Would, or Should, Tax Cut “Help Those Hit Hardest by Economic Difficulties Get Back on Their Feet”?
State Lawmakers Should Match Their Rhetoric by Making the Tax Cuts Help More People
I was surprised to read the following statement in a message that Governor Walker recently distributed via e-mail and tweet: “Including a tax cut in the 2013-15 budget will help those hit hardest by economic difficulties get back on their feet.”
It’s a great sentiment and I’d like to applaud the Governor for expressing it, but unless he’s working on a new tax cut plan that he hasn’t unveiled yet, it’s far off the mark. I think that if you took the Governor’s statement and changed “will” to “should,” there would probably be broad agreement in the goal of helping those hit hardest by the recession. And if lawmakers can agree on that goal, they should start working on passing a budget that will achieve it.
As it stands now, the Governor’s tax plan does little or nothing to help Wisconsin workers who are unemployed, working in minimum wage jobs, or working sharply reduced hours because of the deep recession and Wisconsin’s anemic recovery. According to statistics from the Department of Revenue, more than three-quarters of a million tax filers in our state would not benefit at all from the $343 million tax cut recommended by the Governor. And keep in mind that low-income Wisconsinites generally pay a higher percentage of their income in state and local taxes than the highest income state residents.
Whenever progressives draw attention to the fact the proposed tax cuts don’t help low-income households, someone inevitably accuses us of being too dense to understand that income tax cuts shouldn’t be expected to help people who pay little or no income taxes. Of course, they are right in arguing that high income Wisconsinites pay a significantly larger percentage of income taxes than the low and middle income residents of our state, so the wealthy will benefit much more by cutting income tax rates. But why do the people who make that point so often argue erroneously that the proposed income tax cut will help “all taxpayers” and that there aren’t alternatives that could help more people?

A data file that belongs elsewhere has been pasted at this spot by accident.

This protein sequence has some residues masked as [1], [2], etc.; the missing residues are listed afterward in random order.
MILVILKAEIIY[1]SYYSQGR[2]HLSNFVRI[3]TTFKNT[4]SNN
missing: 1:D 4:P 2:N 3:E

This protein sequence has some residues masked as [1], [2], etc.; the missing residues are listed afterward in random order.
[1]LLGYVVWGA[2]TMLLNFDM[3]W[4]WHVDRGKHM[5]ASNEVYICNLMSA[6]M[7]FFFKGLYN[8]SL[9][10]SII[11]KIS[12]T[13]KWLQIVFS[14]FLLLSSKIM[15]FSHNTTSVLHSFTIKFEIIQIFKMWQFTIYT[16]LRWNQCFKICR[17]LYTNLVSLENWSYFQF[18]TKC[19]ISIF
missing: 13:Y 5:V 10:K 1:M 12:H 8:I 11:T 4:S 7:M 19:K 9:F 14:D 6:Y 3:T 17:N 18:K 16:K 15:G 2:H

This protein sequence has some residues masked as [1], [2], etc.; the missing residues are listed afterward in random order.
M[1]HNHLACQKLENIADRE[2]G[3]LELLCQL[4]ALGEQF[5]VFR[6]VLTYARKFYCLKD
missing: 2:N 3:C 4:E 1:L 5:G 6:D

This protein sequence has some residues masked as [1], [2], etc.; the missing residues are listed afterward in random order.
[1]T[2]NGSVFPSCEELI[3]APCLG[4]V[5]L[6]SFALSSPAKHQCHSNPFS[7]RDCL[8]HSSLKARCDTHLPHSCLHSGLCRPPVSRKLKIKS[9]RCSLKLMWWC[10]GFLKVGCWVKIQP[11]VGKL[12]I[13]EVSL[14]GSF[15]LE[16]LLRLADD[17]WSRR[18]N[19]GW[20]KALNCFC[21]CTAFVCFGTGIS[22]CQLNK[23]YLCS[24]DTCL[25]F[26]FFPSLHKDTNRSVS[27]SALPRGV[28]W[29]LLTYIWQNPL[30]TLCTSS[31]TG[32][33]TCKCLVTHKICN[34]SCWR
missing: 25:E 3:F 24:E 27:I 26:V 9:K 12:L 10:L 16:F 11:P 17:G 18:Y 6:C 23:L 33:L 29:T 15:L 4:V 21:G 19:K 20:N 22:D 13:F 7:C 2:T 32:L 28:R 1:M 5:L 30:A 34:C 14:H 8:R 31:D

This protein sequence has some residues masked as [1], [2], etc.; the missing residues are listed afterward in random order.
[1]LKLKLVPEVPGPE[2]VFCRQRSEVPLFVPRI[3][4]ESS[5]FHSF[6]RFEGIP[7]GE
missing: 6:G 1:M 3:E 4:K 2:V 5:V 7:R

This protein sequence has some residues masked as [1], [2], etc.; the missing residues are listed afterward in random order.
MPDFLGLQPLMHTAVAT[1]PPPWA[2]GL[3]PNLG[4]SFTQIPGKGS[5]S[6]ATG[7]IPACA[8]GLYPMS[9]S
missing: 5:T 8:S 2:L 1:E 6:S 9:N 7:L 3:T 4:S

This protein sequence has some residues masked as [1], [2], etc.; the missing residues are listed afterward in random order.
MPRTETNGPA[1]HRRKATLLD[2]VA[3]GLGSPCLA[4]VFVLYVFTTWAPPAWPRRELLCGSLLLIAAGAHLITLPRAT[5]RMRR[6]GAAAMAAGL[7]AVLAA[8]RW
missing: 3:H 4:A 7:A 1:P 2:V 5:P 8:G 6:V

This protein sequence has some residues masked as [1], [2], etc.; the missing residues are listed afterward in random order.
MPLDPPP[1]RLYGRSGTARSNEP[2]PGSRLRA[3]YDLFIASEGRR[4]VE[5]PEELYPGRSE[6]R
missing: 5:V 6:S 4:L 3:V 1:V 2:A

In short, a major part of the debate over the shape of the proposed tax cuts comes down to a basic question of whether the goal should be to lower taxes just for those who have an income tax liability (and especially those who pay the most income taxes) or to help all taxpayers, including those “hit hardest by economic difficulties.” Here are the major reasons why I think it would be unfair and unwise to adopt a tax plan that leaves out so many Wisconsinites (including 27% of those who file tax returns with the Department of Revenue):
- Lower-income households who don’t owe income taxes nevertheless pay other taxes; in fact, they typically pay a higher percentage of their earnings in state and local taxes than the richest 5% of Wisconsinites. (See Table 6 on p.7 of Fiscal Bureau paper # 280.)
- Reducing taxes for low-income people generally stimulates the economy more, because they are much more likely to spend their savings locally and keep that money circulating in the Wisconsin economy, whereas much of the tax cuts enjoyed by wealthy people is saved and has less of a multiplier effect.
- There is already a growing gap between the rich and the poor, and the proposed income tax cuts would widen that gap.
- The last biennial budget raised taxes on low-income working parents and the elderly by cutting the Earned Income Tax Credit (EITC) and ending the annual adjustments to the Homestead tax credit.
- Part of the funding that is being used for tax cuts comes from cutting or lapsing funds for programs intended to help low-income and disadvantaged families – including the funds siphoned off from the Temporary Assistance to Needy Families block grant, the foreclosure settlement funds, and the federal bonus funds earned by Wisconsin for the success of BadgerCare.
- Because the tax cuts are partially funded with one-time savings, they are likely to create a hole (“structural deficit”) in the 2015-17 biennial budget, and the spending cuts or tax increases needed to close that hole could adversely affect all Wisconsinites.
In our next blog post we’ll examine options for devising a package of tax cuts that would help many of the people excluded from the benefits of the plans currently on the table.